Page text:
Vice President Stephens's views upon peace movements.The following letter from Vice President Stephens, giving his views upon "peace movements," was written in answer to a letter addressed to him by several gentlemen in the interior of the State of Georgia:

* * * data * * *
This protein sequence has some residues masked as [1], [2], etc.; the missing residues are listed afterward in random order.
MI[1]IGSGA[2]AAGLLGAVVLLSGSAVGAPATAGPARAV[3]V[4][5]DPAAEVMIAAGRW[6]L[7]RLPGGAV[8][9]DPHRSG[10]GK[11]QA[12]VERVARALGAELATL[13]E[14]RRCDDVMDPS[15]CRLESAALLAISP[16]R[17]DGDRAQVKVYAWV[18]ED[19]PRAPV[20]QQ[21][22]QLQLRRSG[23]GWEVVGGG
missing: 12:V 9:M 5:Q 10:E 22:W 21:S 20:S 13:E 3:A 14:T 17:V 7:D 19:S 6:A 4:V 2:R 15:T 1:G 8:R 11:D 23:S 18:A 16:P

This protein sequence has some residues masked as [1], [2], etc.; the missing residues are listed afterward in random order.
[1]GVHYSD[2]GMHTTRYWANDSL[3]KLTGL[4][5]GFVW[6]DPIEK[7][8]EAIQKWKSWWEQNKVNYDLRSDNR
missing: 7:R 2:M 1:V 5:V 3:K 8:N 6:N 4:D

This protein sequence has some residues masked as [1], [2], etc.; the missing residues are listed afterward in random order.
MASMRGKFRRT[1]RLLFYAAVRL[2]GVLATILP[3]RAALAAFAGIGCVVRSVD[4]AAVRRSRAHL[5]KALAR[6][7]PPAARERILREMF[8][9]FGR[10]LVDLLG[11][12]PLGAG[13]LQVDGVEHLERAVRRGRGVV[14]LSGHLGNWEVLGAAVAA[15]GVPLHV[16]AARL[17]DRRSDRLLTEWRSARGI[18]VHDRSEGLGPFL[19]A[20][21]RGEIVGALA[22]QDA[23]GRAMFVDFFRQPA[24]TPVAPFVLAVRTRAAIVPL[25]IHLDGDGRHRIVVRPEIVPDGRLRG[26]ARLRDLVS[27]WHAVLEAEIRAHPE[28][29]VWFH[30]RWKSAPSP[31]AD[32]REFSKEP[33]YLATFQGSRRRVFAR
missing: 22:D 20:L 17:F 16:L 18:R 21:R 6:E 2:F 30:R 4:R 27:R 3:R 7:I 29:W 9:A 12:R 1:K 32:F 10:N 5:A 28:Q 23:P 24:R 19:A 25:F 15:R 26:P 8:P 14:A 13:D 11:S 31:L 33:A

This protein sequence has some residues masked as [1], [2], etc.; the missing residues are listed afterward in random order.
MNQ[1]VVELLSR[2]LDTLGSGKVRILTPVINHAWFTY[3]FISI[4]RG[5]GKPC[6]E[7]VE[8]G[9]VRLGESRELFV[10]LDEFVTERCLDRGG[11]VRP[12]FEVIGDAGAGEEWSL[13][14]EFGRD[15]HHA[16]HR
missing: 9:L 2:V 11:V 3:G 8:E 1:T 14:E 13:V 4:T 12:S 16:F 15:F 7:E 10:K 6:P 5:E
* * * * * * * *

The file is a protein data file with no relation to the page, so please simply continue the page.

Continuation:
Or of the eternal co-eternal beam,
May I express thee unblamed? since God is light."